Yuma Regional Medical Center (YRMC) announced Monday that longtime pediatrician Dr. Emilia Matos died early that morning in the care of fellow medical professionals who revered her as a key figure in the local medical community.
According to YRMC, Matos died of COVID-19-related causes.
“For (the) last two weeks, I was keeping the hope that her condition would turn around,” YRMC Chief Medical Officer Bharat Magu said in a news release. “Her kindness, her smile and her enthusiasm to continue providing care to young ones in the community will be dearly missed.”
Matos conducted her studies at Universidad Nacional Pedro Henriquez Urena in Santa Domingo, Dominican Republic. Before opening her private practice in 1983, she served five years as a lieutenant in the U.S. Navy Medical Corps at Marine Corps Air Station (MCAS) Yuma. According to YRMC, she continued to serve as a lieutenant commander in the U.S. Navy Reserve Medical Corps until her passing.
In June of this year, Matos joined the team of medical professionals at YRMC Pediatrics Tuscany Plaza, building on nearly four decades of practice.
“Dr. Matos was a pioneer pediatrician in the Yuma area and indeed western Arizona,” said Dr. Daniel Crawford, a fellow pediatrician and longtime colleague of Matos. “With her Hispanic background, she filled a huge void in medical care for our community, in a time before Medicaid and government programs. She was a very capable, dedicated colleague and a very close friend. She truly cared for pediatrics and her patients.”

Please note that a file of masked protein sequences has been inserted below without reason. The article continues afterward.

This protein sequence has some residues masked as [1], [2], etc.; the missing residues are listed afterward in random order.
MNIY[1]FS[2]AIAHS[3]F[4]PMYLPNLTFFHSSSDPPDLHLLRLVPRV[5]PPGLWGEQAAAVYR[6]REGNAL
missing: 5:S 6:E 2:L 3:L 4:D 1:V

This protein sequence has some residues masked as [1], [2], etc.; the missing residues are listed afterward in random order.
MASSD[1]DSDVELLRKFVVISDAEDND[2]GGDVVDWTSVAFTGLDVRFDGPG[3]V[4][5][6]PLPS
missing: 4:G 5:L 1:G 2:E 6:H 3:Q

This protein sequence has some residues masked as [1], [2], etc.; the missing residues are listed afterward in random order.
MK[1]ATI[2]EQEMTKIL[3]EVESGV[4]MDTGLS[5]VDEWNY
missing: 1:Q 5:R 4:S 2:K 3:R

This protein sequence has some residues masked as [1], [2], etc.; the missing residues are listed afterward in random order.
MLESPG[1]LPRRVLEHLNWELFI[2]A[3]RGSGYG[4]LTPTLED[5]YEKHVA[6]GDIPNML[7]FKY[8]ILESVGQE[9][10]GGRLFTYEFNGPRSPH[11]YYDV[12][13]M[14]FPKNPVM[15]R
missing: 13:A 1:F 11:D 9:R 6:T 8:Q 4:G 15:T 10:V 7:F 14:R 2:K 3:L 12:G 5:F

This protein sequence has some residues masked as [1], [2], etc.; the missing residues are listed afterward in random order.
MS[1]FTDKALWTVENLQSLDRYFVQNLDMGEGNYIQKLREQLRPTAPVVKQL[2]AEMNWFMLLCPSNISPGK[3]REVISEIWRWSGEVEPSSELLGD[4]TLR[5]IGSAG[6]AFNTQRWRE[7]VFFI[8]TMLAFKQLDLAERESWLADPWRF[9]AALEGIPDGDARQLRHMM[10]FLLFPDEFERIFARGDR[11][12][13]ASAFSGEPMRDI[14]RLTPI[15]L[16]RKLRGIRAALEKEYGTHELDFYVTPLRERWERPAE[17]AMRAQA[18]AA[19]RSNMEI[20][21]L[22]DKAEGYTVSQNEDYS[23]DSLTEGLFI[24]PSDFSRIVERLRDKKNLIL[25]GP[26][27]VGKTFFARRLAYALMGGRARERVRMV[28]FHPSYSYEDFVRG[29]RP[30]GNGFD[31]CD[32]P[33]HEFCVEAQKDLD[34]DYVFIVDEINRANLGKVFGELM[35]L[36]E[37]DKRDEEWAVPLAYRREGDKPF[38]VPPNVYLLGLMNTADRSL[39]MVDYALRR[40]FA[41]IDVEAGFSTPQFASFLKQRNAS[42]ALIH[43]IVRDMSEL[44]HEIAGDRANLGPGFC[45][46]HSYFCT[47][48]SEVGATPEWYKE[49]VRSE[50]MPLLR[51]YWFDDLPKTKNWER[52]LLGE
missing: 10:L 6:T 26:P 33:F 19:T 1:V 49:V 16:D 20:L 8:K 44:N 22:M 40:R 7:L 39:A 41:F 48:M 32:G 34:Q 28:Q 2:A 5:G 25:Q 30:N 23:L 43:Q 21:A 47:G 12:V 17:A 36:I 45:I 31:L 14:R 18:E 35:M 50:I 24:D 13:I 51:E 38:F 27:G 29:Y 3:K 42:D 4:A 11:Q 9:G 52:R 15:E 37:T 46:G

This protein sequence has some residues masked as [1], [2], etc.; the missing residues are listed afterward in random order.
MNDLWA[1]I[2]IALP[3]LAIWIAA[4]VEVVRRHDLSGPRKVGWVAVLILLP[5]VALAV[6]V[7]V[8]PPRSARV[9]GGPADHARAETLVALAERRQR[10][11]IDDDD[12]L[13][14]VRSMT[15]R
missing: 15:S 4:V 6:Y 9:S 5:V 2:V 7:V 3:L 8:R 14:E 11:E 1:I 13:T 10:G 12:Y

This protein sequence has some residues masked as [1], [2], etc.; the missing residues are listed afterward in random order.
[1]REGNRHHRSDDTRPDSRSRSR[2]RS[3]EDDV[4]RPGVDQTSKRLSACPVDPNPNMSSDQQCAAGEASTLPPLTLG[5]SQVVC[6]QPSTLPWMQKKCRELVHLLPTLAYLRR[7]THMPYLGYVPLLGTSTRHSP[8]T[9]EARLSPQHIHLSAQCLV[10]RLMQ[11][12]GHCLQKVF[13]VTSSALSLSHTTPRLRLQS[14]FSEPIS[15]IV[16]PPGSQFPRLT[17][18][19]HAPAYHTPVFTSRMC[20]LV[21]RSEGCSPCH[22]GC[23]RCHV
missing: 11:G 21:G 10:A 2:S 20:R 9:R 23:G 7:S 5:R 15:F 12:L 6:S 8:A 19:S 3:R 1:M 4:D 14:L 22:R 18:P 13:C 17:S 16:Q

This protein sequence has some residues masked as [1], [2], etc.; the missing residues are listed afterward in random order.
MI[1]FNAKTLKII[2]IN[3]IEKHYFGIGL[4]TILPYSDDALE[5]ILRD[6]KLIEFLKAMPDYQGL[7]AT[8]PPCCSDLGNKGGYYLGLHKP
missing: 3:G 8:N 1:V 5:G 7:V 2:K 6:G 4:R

Matos also served as a pillar of support for Amberly’s Place over the years, from setting aside space in her pediatric office for victims’ medical exams to donating funds for a medical director’s office at the organization’s site on Third Avenue to serving as board member for several years.
Amid it all, she advocated for children without hesitation.
“She was your old-fashioned doctor – she cared about her patients and she knew their likes, their interests,” said Diane Umphress, executive director of Amberly’s Place. “So when a patient would come to her and she suspected that there was abuse, instead of just turning her head, she would address the issue and call (Amberly’s Place) and say, ‘I’m sending somebody over and they need some help.’ She was never afraid to stand up for a child.”
According to Umphress, Matos had a great deal to do with “introducing the forensic medical piece of Amberly’s Place to the community” and getting other local doctors involved in the cause. The legacy she leaves behind, Umphress said, speaks to the remarkable woman, doctor, and community member that she was.
“She was very fun-loving, very involved in her community and she just cared,” Umphress said. “It’s a great loss for our community and a great loss for the children in our community – they’ve lost an amazing advocate. She was phenomenal.
“When we come into this world, we want to leave a mark. She might have been a real small person in stature, but she was a giant in what she left this community, and there’s nobody that can fill those footprints.”